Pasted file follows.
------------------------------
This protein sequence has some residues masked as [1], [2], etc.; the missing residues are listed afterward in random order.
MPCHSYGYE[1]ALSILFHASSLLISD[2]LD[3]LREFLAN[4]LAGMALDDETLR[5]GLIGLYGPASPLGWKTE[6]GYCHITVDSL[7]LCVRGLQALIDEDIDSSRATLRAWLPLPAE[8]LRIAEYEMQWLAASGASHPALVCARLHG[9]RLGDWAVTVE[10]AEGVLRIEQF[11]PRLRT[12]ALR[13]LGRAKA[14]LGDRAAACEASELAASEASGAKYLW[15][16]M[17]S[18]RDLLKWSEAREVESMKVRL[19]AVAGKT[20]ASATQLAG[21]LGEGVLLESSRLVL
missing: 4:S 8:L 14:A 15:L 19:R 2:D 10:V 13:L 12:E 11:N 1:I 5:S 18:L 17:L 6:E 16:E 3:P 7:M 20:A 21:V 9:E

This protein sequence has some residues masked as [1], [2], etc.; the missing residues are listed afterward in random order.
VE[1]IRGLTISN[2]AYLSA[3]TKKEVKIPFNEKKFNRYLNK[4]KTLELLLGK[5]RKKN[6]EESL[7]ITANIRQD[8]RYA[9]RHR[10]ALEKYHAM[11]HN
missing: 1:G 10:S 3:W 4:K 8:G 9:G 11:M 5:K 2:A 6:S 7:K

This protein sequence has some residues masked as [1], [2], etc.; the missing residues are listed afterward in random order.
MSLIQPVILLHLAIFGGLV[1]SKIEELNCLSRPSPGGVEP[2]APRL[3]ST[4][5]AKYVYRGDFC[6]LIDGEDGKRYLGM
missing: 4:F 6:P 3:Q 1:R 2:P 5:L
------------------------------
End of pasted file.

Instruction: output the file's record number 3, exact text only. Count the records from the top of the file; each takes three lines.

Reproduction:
This protein sequence has some residues masked as [1], [2], etc.; the missing residues are listed afterward in random order.
MSLIQPVILLHLAIFGGLV[1]SKIEELNCLSRPSPGGVEP[2]APRL[3]ST[4][5]AKYVYRGDFC[6]LIDGEDGKRYLGM
missing: 4:F 6:P 3:Q 1:R 2:P 5:L